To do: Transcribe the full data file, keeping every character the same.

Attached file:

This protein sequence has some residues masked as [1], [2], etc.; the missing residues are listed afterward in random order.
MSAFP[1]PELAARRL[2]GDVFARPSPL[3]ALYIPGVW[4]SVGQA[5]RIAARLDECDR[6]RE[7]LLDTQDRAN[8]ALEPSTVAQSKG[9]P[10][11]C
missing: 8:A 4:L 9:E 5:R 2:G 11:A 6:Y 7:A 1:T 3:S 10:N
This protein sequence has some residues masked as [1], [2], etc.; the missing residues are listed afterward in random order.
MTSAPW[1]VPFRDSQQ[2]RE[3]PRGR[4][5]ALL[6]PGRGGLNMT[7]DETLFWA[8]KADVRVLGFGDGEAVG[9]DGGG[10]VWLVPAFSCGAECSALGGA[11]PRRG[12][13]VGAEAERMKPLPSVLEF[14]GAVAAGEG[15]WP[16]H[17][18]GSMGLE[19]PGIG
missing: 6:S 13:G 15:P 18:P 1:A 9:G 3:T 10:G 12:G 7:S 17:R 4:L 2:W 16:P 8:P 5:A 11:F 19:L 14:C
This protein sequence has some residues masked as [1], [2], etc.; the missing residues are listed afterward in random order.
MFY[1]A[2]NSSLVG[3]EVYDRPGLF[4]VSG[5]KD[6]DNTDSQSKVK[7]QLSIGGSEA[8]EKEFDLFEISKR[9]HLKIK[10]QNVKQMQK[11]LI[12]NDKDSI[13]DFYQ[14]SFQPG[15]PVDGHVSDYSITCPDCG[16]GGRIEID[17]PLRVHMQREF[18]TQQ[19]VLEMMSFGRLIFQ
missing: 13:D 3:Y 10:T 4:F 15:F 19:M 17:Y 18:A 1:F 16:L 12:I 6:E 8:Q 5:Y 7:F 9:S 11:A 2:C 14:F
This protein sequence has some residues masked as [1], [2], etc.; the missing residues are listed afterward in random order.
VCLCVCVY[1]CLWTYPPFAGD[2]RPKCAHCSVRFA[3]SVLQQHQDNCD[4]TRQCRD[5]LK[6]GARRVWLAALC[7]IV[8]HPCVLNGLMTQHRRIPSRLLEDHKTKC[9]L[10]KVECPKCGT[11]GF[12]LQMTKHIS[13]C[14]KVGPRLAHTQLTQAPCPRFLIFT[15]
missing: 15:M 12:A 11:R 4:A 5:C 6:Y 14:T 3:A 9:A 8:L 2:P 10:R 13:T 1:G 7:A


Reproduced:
This protein sequence has some residues masked as [1], [2], etc.; the missing residues are listed afterward in random order.
MSAFP[1]PELAARRL[2]GDVFARPSPL[3]ALYIPGVW[4]SVGQA[5]RIAARLDECDR[6]RE[7]LLDTQDRAN[8]ALEPSTVAQSKG[9]P[10][11]C
missing: 8:A 4:L 9:E 5:R 2:G 11:A 6:Y 7:A 1:T 3:S 10:N
This protein sequence has some residues masked as [1], [2], etc.; the missing residues are listed afterward in random order.
MTSAPW[1]VPFRDSQQ[2]RE[3]PRGR[4][5]ALL[6]PGRGGLNMT[7]DETLFWA[8]KADVRVLGFGDGEAVG[9]DGGG[10]VWLVPAFSCGAECSALGGA[11]PRRG[12][13]VGAEAERMKPLPSVLEF[14]GAVAAGEG[15]WP[16]H[17][18]GSMGLE[19]PGIG
missing: 6:S 13:G 15:P 18:P 1:A 9:G 3:T 10:G 12:G 7:S 17:R 4:L 2:W 16:P 8:P 5:A 11:F 19:L 14:C
This protein sequence has some residues masked as [1], [2], etc.; the missing residues are listed afterward in random order.
MFY[1]A[2]NSSLVG[3]EVYDRPGLF[4]VSG[5]KD[6]DNTDSQSKVK[7]QLSIGGSEA[8]EKEFDLFEISKR[9]HLKIK[10]QNVKQMQK[11]LI[12]NDKDSI[13]DFYQ[14]SFQPG[15]PVDGHVSDYSITCPDCG[16]GGRIEID[17]PLRVHMQREF[18]TQQ[19]VLEMMSFGRLIFQ
missing: 13:D 3:Y 10:T 4:F 15:F 19:M 17:Y 18:A 1:F 16:L 12:I 6:E 8:Q 5:Y 7:F 9:S 11:A 2:C 14:F
This protein sequence has some residues masked as [1], [2], etc.; the missing residues are listed afterward in random order.
VCLCVCVY[1]CLWTYPPFAGD[2]RPKCAHCSVRFA[3]SVLQQHQDNCD[4]TRQCRD[5]LK[6]GARRVWLAALC[7]IV[8]HPCVLNGLMTQHRRIPSRLLEDHKTKC[9]L[10]KVECPKCGT[11]GF[12]LQMTKHIS[13]C[14]KVGPRLAHTQLTQAPCPRFLIFT[15]
missing: 15:M 12:A 11:R 4:A 5:C 6:Y 14:T 3:A 9:A 8:L 2:P 10:R 13:T 1:G 7:A